A draft of my new paper "Dynamic Thoughts on Ifs and Oughts" is now available in the Research section. It brings the good news that a dynamic semantics for ifs and oughts does not only resolve the miners paradox but also the classical deontic paradoxes from Forrester and Chisholm, and in a way that preserves factual and deontic detachment. Here is the abstract:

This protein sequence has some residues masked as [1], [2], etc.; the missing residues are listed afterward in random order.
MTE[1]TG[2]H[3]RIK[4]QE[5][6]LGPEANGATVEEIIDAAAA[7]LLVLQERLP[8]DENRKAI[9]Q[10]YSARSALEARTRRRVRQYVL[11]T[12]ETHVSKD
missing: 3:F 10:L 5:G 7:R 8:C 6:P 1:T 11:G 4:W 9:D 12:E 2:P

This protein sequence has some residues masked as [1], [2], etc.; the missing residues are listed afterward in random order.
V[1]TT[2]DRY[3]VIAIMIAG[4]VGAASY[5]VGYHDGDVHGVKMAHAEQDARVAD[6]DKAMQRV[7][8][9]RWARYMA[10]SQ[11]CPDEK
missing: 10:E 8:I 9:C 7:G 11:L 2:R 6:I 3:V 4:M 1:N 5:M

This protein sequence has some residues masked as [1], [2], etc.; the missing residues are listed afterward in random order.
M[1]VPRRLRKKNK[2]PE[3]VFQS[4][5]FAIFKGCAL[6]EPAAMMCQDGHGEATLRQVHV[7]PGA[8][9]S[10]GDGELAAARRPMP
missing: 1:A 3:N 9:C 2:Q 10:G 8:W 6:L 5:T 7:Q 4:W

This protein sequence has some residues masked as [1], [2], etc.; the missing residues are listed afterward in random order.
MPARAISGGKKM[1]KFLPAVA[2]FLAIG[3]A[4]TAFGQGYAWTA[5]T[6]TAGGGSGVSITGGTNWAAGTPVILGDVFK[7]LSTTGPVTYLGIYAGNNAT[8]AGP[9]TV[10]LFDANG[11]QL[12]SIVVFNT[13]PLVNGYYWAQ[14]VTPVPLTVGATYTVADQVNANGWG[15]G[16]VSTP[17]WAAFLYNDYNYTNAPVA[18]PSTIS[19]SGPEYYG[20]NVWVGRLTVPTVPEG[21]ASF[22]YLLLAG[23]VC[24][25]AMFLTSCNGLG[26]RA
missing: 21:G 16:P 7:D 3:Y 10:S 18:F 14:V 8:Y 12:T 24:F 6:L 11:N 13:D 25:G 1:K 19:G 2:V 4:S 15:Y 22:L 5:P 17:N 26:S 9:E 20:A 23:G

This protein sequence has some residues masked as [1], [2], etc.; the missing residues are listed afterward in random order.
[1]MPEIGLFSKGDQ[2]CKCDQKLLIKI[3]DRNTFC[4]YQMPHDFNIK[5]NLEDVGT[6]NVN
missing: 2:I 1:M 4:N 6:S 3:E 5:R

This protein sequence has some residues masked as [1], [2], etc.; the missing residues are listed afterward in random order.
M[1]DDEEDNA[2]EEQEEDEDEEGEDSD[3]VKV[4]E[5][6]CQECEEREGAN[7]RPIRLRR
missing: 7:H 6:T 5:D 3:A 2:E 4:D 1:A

Iffy oughts figure prominently in a variety of paradoxes of deontic logic. A satisfying response to these paradoxes is a non-negotiable component of any adequate semantic story about conditionals and deontic modals. I will demonstrate that such a story can be told but doing so requires that we supplement a semantics that pays proper attention to the sensitivity of ifs and oughts to contextual information with a dynamic conception of logical consequence. The resulting framework naturally leads to a nonmonotonic logic for conditionals and deontic modals which differs from its static alternatives in that it elegantly resolves not only Kolodny's and MacFarlane's recent miners paradox but also the more classical paradoxes about conditional obligations from Forrester and Chisholm.